Islamabad’s deportation sweep targeting Afghan refugees is reportedly resulting in the removal of individuals who are born and raised in Pakistan, a move that ignores so-called birthright citizenship conferred by the country’s immigration laws.
The Los Angeles Times (LA Times) notes that Islamabad is deporting many Afghan refugees to a country they had never known.
Many Afghans are reportedly considered stateless in the eyes of Pakistani law, which states, “Every person born in Pakistan … shall be a citizen of Pakistan by birth.”
The LA Times points out:
At least 2 million Afghans live in neighboring Pakistan, but even those born there have little legal protection. An estimated 1.4 million of those Afghans are registered with the government as refugees, and Pakistan has given them until June 30 to leave the country. The government has set such deadlines before — only to extend them — but it’s unclear if it will grant yet another extension.
The LA Times reports:
Seven out of 10 Afghan refugees who return home are forced to flee again due to violence, a new survey by the Norwegian Refugee Council and the Internal Displacement Monitoring Centre found, echoing reports by human rights groups that are asking the European Union to stop returning the refugees to a country that is still in the throes of war.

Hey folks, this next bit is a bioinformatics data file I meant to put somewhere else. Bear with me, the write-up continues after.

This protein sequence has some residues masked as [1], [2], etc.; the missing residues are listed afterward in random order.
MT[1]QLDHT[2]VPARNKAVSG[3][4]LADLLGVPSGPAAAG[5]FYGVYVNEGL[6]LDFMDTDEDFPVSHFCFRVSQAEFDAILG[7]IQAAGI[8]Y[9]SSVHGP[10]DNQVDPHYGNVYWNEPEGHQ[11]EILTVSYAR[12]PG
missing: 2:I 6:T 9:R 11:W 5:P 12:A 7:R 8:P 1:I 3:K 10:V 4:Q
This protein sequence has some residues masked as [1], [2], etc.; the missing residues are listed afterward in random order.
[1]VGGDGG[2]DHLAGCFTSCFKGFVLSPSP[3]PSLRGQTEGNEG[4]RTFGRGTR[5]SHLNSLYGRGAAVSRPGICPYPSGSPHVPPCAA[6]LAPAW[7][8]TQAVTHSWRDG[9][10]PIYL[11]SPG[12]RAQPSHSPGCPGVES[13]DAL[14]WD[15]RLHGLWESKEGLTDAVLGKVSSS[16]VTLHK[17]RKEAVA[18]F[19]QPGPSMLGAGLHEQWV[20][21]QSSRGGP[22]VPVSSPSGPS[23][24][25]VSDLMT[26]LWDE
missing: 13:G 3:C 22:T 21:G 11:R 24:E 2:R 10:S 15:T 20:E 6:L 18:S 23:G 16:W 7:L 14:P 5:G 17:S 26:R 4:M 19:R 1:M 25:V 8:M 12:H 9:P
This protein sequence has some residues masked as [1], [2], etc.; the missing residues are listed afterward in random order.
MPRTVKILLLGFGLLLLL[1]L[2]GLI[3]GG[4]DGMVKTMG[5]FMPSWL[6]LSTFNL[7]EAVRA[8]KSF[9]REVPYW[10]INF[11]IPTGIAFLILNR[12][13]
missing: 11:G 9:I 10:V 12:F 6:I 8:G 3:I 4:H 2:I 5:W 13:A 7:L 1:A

Early this year, the United Nations revealed that 3,438 Afghans were killed and 7,015 wounded in 2017, marking a 9 percent decrease from 2016, described as the deadliest year since the international body began keeping records in 2009.
Islamabad increasingly blames Afghan refugees for fueling terrorism across Pakistan.
Sartaj Aziz, a top foreign affairs adviser under the administration of deposed Pakistani Prime Minister Nawaz Sharif, proclaimed in June 2016 that Afghan refugee camps on Pakistani soil are serving as “safe havens for terrorists.”
Tensions between Afghanistan and Pakistan have worsened in recent days as Kabul’s ally the United States continues to deny security aid to Islamabad over its reluctance to combat terrorist groups in the region, namely the Afghan Taliban and its Haqqani Network allies.
One day before Pakistani Prime Minister Shahid Khaqan Abbasi’s scheduled visit to Kabul on Friday, Afghanistan accused Pakistan of launching air strikes that caused “huge financial damages” in its Kunar border province, reports Gandhara, a component of Radio Free Europe/Radio Liberty (RFE/RL).
Islamabad reportedly dismissed Afghanistan’s accusation as “baseless.”
“In a statement, Islamabad’s Foreign Affairs Ministry said Pakistan’s security forces were countering militant groups based in Afghanistan that launched attacks across the border,” notes Gandhara.